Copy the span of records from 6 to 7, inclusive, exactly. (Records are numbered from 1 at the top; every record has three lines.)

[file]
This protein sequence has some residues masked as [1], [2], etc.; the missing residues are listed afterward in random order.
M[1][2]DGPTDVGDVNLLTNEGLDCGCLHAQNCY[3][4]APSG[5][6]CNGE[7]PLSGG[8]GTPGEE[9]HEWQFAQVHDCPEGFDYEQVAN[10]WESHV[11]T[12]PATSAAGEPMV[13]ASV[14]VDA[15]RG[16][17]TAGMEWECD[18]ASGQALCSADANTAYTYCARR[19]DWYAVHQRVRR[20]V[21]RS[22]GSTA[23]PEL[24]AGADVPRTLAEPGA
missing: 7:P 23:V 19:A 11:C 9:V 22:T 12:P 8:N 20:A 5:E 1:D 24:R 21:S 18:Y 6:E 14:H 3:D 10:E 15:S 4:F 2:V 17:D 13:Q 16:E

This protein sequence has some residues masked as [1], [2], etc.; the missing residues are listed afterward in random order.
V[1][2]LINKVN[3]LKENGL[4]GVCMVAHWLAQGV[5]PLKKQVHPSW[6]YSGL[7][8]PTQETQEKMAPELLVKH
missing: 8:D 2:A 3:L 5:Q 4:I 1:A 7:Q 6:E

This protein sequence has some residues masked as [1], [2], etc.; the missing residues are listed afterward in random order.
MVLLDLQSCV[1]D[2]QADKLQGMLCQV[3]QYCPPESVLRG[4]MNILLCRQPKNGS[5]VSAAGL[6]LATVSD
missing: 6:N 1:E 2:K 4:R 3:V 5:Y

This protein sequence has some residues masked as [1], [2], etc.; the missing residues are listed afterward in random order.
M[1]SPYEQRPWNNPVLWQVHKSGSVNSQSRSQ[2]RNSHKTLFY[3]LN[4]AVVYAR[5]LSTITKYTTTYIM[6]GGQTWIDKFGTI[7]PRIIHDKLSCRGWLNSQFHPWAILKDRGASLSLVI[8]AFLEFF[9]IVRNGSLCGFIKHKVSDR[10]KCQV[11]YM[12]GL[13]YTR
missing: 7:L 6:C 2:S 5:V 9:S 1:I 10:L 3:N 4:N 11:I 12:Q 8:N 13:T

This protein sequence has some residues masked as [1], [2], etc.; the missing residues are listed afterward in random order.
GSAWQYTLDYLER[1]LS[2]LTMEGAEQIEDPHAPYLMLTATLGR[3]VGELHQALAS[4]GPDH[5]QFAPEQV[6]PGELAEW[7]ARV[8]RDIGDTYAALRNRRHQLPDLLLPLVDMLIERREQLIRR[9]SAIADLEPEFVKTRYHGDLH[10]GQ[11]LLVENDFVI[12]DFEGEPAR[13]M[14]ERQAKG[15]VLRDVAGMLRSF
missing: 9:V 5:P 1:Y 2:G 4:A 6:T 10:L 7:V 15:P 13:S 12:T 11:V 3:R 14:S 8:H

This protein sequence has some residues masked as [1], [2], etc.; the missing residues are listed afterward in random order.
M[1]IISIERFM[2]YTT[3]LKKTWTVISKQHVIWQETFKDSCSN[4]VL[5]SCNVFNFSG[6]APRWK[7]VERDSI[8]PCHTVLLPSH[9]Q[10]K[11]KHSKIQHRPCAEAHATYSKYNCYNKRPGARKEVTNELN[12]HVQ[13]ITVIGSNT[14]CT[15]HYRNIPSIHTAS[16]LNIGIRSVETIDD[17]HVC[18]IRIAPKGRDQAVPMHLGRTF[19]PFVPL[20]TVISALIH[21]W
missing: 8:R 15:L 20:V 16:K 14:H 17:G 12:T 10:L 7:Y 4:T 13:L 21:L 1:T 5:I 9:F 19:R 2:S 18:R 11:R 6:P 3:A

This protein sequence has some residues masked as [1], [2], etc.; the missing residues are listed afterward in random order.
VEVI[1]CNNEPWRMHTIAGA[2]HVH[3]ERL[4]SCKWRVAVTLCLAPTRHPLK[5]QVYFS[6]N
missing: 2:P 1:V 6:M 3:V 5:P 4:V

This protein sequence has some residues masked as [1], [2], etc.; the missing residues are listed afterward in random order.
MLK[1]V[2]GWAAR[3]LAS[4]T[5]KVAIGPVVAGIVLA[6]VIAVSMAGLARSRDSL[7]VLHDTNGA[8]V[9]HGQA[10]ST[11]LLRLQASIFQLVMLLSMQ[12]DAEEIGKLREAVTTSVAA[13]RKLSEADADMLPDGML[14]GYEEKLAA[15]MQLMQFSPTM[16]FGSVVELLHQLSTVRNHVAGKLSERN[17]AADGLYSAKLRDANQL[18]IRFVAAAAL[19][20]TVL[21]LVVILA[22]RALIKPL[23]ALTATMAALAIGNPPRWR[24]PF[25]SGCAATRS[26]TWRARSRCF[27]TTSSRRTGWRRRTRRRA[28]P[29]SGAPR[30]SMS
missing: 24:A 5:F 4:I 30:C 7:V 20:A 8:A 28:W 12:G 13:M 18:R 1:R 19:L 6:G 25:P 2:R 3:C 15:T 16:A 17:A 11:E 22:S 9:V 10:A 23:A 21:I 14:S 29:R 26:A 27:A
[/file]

This protein sequence has some residues masked as [1], [2], etc.; the missing residues are listed afterward in random order.
M[1]IISIERFM[2]YTT[3]LKKTWTVISKQHVIWQETFKDSCSN[4]VL[5]SCNVFNFSG[6]APRWK[7]VERDSI[8]PCHTVLLPSH[9]Q[10]K[11]KHSKIQHRPCAEAHATYSKYNCYNKRPGARKEVTNELN[12]HVQ[13]ITVIGSNT[14]CT[15]HYRNIPSIHTAS[16]LNIGIRSVETIDD[17]HVC[18]IRIAPKGRDQAVPMHLGRTF[19]PFVPL[20]TVISALIH[21]W
missing: 8:R 15:L 20:V 16:K 14:H 17:G 12:T 10:L 7:Y 4:T 13:L 21:L 1:T 5:I 9:F 19:R 2:S 18:R 11:R 6:P 3:A

This protein sequence has some residues masked as [1], [2], etc.; the missing residues are listed afterward in random order.
VEVI[1]CNNEPWRMHTIAGA[2]HVH[3]ERL[4]SCKWRVAVTLCLAPTRHPLK[5]QVYFS[6]N
missing: 2:P 1:V 6:M 3:V 5:P 4:V